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Why Attribution is a Serious Problem for Ecommerce Businesses

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You know how difficult it is to attract paying customers to your ecommerce website. You might use half a dozen or more marketing channels to get the word out about your products or services. This means it’s vitally important to decide where to put your limited marketing dollars to maximize your conversion rate and increase your revenue.

So, how do you determine which channels deserve more attention and resources? Attribution.

Attribution refers to determining which marketing channel gets the credit for making a sale. In the early days of the Internet, a single banner ad might’ve been all it took to earn a customer. But that’s not the case anymore – customers require dozens of touchpoints before they finally purchase. So how do you make sure every marketing channel receives credit?

Consider that 98% of visitors to your online store will not make a purchase on their first visit, and 55% will leave within 15 seconds. This makes it vitally important to understand the entire customer journey that leads 2% of customers to make a purchase.

There are multiple attribution models to explore that help you determine the entire customer journey of visitors that become customers. The different attribution models put varying importance on each step in the customer journey. Today, we will explore these models to help you determine which one is perfect for your business.

A Brief Example of a Customer’s Journey

You’re probably familiar with the customer journey, but just so we’re all on the same page before diving deeper, let’s go over a simple example of a customer journey.

Let’s consider Laura, a consumer looking to buy a new smartphone. Her journey might look like this:

  1. Laura has been thinking about buying a new phone for a few months, and then one day, she sees a native ad that compares different phones. She gives it a click and reads the comparisons.
  2. The post didn’t answer all of her questions, so she searched for “best smartphones for photography” to learn more, which led her to read reviews from authoritative sources.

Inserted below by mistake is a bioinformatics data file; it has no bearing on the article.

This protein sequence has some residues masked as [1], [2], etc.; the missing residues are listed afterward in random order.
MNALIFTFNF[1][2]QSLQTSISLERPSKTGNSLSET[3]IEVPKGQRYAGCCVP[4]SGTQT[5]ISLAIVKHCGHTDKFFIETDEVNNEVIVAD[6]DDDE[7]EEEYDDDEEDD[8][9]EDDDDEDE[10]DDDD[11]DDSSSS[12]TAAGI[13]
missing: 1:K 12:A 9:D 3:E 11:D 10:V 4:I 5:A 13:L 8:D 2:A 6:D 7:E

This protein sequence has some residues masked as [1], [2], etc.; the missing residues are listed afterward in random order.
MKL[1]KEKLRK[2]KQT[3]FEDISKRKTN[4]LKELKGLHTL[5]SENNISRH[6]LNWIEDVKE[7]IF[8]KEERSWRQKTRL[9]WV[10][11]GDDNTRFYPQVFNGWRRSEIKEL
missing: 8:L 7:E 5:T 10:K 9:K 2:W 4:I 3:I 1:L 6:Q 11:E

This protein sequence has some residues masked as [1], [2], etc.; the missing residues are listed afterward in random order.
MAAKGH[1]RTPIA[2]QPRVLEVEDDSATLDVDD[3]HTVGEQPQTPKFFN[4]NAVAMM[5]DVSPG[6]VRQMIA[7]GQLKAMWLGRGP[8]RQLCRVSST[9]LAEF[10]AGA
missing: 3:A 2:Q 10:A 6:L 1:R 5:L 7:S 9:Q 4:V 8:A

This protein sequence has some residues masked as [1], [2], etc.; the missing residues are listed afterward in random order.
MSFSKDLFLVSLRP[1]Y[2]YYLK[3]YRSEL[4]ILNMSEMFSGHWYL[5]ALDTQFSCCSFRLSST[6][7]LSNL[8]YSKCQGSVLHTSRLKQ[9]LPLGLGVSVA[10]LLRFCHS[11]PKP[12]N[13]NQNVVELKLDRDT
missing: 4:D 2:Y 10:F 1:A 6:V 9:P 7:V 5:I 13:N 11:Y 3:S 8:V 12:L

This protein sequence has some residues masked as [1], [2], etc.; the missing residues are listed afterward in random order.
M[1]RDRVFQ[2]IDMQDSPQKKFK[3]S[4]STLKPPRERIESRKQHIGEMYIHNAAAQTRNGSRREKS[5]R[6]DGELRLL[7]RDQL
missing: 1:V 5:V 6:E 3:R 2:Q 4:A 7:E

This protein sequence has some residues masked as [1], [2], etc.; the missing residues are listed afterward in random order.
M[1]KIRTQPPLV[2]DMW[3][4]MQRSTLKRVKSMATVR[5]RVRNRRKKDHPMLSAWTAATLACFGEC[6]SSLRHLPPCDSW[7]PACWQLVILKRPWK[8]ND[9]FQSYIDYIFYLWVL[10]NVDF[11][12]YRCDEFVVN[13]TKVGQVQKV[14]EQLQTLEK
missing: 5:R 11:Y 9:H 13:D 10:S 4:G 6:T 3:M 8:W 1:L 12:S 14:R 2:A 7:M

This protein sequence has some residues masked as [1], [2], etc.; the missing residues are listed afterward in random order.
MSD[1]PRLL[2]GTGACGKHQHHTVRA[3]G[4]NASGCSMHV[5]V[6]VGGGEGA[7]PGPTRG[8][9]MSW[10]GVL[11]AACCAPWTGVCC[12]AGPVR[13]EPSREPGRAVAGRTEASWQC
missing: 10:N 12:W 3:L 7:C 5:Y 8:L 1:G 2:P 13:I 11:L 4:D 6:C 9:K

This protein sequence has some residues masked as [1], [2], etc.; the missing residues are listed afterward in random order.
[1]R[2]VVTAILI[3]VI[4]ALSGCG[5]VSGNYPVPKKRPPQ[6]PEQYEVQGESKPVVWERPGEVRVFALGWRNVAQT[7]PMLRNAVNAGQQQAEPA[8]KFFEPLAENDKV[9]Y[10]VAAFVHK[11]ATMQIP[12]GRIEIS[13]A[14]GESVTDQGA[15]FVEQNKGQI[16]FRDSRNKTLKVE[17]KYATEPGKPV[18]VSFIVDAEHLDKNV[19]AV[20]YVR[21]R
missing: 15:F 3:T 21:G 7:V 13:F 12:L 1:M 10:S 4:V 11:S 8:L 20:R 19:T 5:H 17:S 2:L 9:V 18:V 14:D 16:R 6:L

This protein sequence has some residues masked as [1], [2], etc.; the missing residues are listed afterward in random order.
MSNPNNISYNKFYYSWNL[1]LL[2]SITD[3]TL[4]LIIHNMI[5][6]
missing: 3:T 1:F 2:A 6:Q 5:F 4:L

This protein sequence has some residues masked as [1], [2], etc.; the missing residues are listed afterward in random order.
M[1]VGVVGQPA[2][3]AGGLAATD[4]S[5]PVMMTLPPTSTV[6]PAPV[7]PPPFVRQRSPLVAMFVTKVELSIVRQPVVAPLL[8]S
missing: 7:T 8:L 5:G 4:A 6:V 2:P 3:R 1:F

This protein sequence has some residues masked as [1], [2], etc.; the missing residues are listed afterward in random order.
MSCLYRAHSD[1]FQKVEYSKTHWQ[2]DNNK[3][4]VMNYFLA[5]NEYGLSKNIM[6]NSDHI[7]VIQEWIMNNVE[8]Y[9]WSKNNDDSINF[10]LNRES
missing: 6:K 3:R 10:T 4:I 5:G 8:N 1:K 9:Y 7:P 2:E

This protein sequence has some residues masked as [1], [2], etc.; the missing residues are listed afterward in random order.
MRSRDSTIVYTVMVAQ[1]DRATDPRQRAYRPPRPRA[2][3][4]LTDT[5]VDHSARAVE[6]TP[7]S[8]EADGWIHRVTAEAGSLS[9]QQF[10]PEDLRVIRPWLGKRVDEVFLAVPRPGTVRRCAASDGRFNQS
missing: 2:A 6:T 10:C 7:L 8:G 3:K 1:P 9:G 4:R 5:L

3. She’s now signaled that she’s interested in a new smartphone, so she started seeing display ads on social media and other sites.
  4. Laura clicks on a few ads, reads up different phones, and performs other searches to hone in on specific features of some smartphones, which leads to even more refined remarketing ads.
  5. Eventually, she decides it’s time to make her purchase, and she searches “buy Google Pixel 6” and heads to your site to make a purchase.

Who should get credit for Laura’s sale? That’s the question that different attribution models aim to answer.

Types of Attribution Models Ecommerce Businesses Need to Understand

It’s important to consider that major technology companies’ increased focus on user privacy has made tracking attribution increasingly tricky. A prime example is Apple’s iOS 15 update which greatly influenced email marketing.

Additionally, if someone visits you from Facebook, they must purchase within seven days to attribute the sale to Facebook. Google is a little more generous at 30 days, but the customer’s journey isn’t always within these timeframes. That’s why a powerful solution that can track attribution indefinitely is essential.

Now, let’s explore the standard attribution models businesses use to gauge conversions. Which one is the best? It ultimately depends on your business goals, so it’s worth learning about each of them before deciding.

Last Click Attribution